I had always been interested in small creeping things, and before I was out of art school, had painted a series of life-sized watercolours of insects, which were purchased by one of my art teachers. I often would draw a snail or an insect, or a scrap of alga or lichen in my journal in order to identify them later. I would keep aquatic snails alive to observe and describe their behaviour. I was driven by the idea that anything I observed might not be known by anyone else. A lot of what gets published in popular nature writing is just copied from one text to another; there can be a lot of variation in species and behaviour which might not be known or noticed by anyone except yourself. The amateur naturalist can notice such things if the subject is given time, rather than just a passing reference.

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With each successive hardbound journal volume, I moved toward durability and permanence, and from lined paper to blank. During the field research for Canadian Nature Notebook I jotted on-the-spot journal notes on cards, and departed from working in my hardcover journal book for the illustrations, as the scanning technology of the late 1970's required artwork to be on separate pieces of paper. After two of my journal volumes had to be unbound for the publishing of Wild Season's Daybookin 1985, I began to keep my nature journal looseleaf, on horizontal pages of Arches 90 lb smooth watercolour paper, and this convenient format continues until the present. I now have over 200 journal pages, which I keep in binders, in archivally stable plastic sleeves, in addition to five hardbound early volumes. While living, hiking, and journalling in Haida Gwaii (Queen Charlotte Islands) in 1990, Western Canada Wilderness Committee published a series of my journal pages from three hikes on the trail to Cumshewa Head, North Moresby Island, entitled Queen Charlotte Islands' Cumshewa Head Trail, the first and only time the journal has been reproduced in facsimile. In 1994, three months of hiking, bicycling and canoeing went into the journal writing research for the book A Place To Walk, a Naturalists Journal of Lake Ontario's Waterfront Trail, published by Natural Heritage in 1995. The drawings and paintings for this book were reproduced from my original journal pages, but the hand lettering was replaced with type. This was a result of computer-editing to enrich the text, including observations by field companions.

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Methods and Advice

Writing in the Field:

Nature Journalling is a solitary occupation, and not easy to do on a group hike. The journalist is often left behind, jotting notes or making sketches. One's companions must be respectful and understanding of the time it takes to study and record. Compromises must be made for the sake of a journal page, which can afterward be valued and admired by everyone. On a few occasions I have carried a small tape recorder in order to keep up with a group, or in attempt to keep moving away from biting insects, but the results are usually unsatisfactory, as the best descriptive phrases still take time to compose, and hurriedly-taken notes leave much to be guessed in time-consuming reconstruction. I try to make a complete word picture of a scene in time and place, including weather, sounds, smells, colours, topography, and surrounding vegetation so that the plant or animal that is the focus of my attention is provided with a setting, for nothing is an island unto itself. I sometimes bracket an unsuitable word in my rough notes, so that I can search for a better term later as I hand-letter text around the sketch on my journal page. Field notes can be jottted on a 3x5 card, pocket notebook, or handheld computer for later transcription, as it's nice to have elbow room and just the right slope under the page for careful hand-lettering. Also, when the sketch or painting is done, it's often time to head on down the trail, or go in for supper!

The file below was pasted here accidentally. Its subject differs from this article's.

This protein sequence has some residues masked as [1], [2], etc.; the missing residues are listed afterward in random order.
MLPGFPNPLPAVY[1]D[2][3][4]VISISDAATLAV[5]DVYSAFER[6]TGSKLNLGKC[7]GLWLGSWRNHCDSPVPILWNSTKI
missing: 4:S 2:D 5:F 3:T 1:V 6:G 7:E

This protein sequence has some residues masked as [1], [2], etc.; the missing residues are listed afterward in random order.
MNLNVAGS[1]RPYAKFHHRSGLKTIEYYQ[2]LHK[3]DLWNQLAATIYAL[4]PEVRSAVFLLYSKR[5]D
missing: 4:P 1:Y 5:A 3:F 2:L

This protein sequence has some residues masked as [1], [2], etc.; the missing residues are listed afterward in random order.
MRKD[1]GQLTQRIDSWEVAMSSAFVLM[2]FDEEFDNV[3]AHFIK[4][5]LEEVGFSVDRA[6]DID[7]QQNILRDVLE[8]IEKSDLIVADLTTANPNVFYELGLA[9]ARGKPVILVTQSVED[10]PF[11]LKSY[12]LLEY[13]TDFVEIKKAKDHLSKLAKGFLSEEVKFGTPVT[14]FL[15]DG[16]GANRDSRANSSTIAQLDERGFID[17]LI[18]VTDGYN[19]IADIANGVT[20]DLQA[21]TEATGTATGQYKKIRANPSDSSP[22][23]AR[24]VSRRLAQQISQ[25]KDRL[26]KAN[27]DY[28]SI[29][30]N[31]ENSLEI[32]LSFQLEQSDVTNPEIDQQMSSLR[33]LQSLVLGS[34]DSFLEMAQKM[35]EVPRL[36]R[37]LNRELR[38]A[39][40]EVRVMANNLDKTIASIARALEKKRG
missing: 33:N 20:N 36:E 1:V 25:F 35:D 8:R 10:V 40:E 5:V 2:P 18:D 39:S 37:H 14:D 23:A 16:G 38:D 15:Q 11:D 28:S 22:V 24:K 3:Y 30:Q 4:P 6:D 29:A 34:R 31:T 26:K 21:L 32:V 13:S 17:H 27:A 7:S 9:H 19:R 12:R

The Journal Page

My current journal page style is both formal and flexible, with strictly consistent top and side margins for hand-lettered text, variable columns, and no restrictions on size or placement of sketches. In this way, whether a sketch has been made in five minutes of fun, or five hours of intense concentration, it is framed by the text in a formal way, flowing into and belonging with the other pages. When a journal account continues beyond the illustrated page it began on, I like to accent following pages by designing initial capital letters that playfully express the subject at hand, which I call, in the calligrapher's tradition, "decorated versals". Check examples of a few of my pages.

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Field Equipment